Naturally, no phrase can do all of those. But good ones can do more than one.

Over the years, we’ve had the opportunity to work on a few tagline projects:

• “The Seal That Solves It” – for NAPA Gaskets by Fel-Pro
• “Made to Fit. Built to Last.” – for MTD Genuine Factory Parts
• “As Good As I.T. Gets” – for MRK Technologies (a local information technology company)

They use phonetic/mnemonic devices such as alliteration, parallel structure or just a slight twist of a familiar phrase to help them “stick” in the reader’s mind.

Two of them continue be used. The third had a run of several years. (All of which is great, because it means they did their job.)

Of course, there are plenty of taglines out there that don’t work. They leave no impression and are easily overlooked, forgotten or mistakenly associated with another brand.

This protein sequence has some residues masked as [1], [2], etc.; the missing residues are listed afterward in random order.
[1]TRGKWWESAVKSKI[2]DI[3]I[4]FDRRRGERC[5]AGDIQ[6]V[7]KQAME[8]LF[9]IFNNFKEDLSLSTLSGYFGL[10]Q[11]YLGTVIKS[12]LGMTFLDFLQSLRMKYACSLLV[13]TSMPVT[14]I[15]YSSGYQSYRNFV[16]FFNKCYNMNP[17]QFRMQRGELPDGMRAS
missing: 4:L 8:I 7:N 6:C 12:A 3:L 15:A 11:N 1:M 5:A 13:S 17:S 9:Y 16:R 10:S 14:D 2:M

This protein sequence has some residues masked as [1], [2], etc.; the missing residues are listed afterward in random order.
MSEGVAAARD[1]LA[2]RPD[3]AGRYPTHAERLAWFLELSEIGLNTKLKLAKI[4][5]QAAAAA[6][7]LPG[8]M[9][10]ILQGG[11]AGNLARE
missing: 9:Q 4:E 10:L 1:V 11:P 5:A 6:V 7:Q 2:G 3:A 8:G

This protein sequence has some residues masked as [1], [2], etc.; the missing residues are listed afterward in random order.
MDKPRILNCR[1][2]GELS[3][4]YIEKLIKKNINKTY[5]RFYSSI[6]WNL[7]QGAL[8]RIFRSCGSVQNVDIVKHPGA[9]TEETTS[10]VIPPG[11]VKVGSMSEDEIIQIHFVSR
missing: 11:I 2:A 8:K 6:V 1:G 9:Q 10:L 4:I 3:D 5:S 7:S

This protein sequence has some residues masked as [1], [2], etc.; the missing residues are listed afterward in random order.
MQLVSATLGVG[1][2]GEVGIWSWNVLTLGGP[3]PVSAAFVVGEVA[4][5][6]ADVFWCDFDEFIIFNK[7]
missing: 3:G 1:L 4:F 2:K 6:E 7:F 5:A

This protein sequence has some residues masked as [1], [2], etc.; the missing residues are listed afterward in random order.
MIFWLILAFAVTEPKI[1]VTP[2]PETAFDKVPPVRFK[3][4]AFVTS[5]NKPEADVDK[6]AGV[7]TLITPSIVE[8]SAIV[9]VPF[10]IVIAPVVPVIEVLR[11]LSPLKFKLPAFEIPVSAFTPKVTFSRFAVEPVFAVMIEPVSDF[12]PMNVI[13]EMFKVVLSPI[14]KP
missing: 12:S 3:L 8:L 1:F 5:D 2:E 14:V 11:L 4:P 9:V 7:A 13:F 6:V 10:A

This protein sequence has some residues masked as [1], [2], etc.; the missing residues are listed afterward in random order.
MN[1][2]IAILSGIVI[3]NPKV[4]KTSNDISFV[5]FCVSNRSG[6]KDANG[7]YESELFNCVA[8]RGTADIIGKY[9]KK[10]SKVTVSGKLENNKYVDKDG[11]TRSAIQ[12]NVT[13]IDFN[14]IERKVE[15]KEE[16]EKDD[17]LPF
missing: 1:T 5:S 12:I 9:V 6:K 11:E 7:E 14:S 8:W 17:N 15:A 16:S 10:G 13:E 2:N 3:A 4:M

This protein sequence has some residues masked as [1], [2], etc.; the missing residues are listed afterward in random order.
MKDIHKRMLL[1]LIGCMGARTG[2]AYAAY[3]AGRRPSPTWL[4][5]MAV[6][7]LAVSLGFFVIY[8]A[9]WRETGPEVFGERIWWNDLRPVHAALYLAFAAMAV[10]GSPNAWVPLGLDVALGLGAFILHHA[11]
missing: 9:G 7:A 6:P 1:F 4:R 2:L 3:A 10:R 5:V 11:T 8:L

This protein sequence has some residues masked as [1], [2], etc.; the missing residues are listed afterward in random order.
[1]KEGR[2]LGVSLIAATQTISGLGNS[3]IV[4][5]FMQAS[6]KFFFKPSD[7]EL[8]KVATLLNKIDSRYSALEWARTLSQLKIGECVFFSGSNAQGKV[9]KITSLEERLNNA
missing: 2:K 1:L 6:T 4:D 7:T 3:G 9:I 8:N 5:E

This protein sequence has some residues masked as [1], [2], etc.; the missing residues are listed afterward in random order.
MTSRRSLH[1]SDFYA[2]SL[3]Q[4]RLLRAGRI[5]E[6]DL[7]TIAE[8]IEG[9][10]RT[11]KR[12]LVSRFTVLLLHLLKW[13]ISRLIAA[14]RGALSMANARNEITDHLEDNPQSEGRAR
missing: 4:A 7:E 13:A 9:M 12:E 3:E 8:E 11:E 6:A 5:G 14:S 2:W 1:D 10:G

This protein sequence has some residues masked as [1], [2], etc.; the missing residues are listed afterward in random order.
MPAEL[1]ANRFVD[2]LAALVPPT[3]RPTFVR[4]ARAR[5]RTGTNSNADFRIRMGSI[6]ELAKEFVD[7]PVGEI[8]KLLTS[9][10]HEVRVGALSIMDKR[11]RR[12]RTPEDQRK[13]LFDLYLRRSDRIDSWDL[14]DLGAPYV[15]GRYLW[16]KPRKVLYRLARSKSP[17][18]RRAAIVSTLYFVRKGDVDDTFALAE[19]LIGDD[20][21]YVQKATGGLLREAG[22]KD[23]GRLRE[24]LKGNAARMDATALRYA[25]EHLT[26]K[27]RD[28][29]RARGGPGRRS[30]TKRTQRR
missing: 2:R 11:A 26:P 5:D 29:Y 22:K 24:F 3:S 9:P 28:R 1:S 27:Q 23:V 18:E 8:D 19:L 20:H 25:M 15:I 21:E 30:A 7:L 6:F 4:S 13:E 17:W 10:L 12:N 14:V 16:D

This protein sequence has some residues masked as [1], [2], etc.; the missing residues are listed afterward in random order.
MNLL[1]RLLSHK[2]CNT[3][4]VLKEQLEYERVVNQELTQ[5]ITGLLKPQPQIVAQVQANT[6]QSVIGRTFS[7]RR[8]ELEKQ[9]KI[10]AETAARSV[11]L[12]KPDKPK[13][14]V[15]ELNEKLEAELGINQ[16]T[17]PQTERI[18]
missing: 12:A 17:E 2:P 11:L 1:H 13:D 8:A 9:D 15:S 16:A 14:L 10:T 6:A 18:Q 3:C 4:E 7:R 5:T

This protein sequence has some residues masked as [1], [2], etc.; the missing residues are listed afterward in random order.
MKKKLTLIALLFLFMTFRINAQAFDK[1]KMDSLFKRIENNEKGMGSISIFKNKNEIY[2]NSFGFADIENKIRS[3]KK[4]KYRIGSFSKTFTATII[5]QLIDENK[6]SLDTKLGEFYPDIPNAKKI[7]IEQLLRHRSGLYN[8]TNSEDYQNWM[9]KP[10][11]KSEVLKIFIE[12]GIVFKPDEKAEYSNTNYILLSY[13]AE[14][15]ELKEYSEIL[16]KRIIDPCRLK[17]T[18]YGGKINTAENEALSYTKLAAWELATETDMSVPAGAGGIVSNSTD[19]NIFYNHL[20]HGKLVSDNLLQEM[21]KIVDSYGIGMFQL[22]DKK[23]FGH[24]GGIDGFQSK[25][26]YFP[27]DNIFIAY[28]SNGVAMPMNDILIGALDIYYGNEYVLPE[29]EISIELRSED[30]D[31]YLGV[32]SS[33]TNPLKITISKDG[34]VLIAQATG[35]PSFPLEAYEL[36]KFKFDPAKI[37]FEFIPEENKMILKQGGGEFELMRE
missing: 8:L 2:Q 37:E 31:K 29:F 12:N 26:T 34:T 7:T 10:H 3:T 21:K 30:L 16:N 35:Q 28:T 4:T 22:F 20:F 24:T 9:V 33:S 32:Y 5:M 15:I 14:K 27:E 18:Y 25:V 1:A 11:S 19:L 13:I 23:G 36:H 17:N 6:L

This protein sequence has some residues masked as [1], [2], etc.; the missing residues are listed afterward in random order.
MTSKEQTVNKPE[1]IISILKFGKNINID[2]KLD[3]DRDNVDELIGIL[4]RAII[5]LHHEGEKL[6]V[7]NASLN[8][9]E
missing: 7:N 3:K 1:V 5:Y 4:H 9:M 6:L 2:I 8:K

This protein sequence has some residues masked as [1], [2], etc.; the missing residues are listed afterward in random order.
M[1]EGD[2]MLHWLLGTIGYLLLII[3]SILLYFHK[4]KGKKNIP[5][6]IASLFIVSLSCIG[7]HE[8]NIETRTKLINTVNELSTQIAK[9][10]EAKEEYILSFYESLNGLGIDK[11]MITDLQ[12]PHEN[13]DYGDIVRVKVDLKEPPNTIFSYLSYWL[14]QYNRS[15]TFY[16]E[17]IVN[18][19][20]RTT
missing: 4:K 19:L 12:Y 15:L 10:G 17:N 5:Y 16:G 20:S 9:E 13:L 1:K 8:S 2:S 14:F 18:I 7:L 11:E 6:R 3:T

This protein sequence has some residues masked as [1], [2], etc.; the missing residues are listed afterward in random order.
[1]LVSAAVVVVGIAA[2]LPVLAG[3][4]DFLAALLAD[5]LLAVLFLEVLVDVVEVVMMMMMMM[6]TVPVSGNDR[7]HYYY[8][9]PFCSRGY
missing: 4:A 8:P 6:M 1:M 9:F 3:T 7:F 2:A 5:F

It’s usually because they’re guilty of one or more of these mistakes:

• Blandness – no reason for anyone to remember it
• Boastfulness – off-putting self-aggrandizement
• Clunky – hard to say, no rhythm
• Triteness – saying what everyone else has said
• Silliness – misplaced or unfunny attempts at humor
• Stating the year founded (e.g., “Since 1910”) – says nothing except that you’ve managed to exist

Taglines that fall victim to the above will almost always fail to connect.

But when a tagline works it’s a powerful tool. One that can anchor a brand’s marketing efforts for years to come.

(This link will take you to a site where you’ll find dozens of well-known taglines and advertising slogans arranged in alphabetical order. Although it’s not particularly current, it’s still very enjoyable to peruse. And what it lacks in timeliness it more than makes up for in volume.)

Tagline quiz answers:

  1. Taco Bell
  2. Domino’s Pizza
  3. McDonald’s
  4. The Olive Garden
  5. Lowe’s
  6. The Home Depot
  7. Visa
  8. Papa John’s
  9. Applebee’s
  10. Staples

Classic tagline quiz answers:

  1. Chevy Trucks